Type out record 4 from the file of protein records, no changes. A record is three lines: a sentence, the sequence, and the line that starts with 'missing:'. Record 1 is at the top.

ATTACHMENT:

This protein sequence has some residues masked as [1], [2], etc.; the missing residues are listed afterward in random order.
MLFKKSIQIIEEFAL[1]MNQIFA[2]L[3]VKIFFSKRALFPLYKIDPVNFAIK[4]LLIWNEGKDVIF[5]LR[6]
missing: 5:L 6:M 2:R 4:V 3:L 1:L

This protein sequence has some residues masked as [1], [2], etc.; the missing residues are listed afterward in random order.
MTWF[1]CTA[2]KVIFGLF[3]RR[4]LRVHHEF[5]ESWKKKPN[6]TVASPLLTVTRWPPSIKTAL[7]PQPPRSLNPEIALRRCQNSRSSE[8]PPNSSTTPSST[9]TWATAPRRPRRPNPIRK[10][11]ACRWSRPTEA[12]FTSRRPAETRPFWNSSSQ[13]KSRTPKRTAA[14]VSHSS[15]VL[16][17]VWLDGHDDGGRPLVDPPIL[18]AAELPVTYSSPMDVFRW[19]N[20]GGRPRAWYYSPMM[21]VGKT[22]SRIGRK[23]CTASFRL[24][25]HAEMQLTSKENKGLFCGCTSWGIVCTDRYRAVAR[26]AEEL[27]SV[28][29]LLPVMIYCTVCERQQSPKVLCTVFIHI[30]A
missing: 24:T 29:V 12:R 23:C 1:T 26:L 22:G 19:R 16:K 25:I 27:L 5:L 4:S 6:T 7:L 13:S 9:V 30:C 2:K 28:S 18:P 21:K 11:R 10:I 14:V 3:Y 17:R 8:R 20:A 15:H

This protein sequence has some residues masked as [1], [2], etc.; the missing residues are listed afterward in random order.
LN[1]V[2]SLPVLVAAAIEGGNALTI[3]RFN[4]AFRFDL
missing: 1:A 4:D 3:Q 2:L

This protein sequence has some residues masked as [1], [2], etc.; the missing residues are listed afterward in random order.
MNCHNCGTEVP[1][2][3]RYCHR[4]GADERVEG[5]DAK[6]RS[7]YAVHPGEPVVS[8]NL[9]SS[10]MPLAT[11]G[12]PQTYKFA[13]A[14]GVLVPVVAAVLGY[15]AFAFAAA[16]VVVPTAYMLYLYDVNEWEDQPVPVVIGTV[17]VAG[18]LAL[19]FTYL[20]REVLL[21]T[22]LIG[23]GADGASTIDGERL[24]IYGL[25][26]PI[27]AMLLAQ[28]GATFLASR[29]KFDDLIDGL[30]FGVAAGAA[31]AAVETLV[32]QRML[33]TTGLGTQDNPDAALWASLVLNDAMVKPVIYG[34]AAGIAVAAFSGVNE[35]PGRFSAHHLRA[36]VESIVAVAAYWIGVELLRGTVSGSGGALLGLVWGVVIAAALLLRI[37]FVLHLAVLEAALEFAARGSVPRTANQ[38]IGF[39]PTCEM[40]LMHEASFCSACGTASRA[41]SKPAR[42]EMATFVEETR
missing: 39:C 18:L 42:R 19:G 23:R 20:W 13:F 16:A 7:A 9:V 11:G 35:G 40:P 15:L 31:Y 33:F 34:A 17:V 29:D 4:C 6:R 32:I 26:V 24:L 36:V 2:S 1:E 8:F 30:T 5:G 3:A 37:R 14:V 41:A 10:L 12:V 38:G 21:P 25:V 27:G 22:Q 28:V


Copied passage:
This protein sequence has some residues masked as [1], [2], etc.; the missing residues are listed afterward in random order.
MNCHNCGTEVP[1][2][3]RYCHR[4]GADERVEG[5]DAK[6]RS[7]YAVHPGEPVVS[8]NL[9]SS[10]MPLAT[11]G[12]PQTYKFA[13]A[14]GVLVPVVAAVLGY[15]AFAFAAA[16]VVVPTAYMLYLYDVNEWEDQPVPVVIGTV[17]VAG[18]LAL[19]FTYL[20]REVLL[21]T[22]LIG[23]GADGASTIDGERL[24]IYGL[25][26]PI[27]AMLLAQ[28]GATFLASR[29]KFDDLIDGL[30]FGVAAGAA[31]AAVETLV[32]QRML[33]TTGLGTQDNPDAALWASLVLNDAMVKPVIYG[34]AAGIAVAAFSGVNE[35]PGRFSAHHLRA[36]VESIVAVAAYWIGVELLRGTVSGSGGALLGLVWGVVIAAALLLRI[37]FVLHLAVLEAALEFAARGSVPRTANQ[38]IGF[39]PTCEM[40]LMHEASFCSACGTASRA[41]SKPAR[42]EMATFVEETR
missing: 39:C 18:L 42:R 19:G 23:R 20:W 13:F 16:A 7:A 9:V 11:G 35:G 40:P 15:L 31:Y 33:F 34:A 17:V 29:D 4:C 6:R 32:I 26:V 24:L 36:V 2:S 1:E 8:F 30:T 5:G 3:A 37:R 14:V 41:A 10:L 12:V 38:G 21:P 25:V 27:G 22:Q 28:V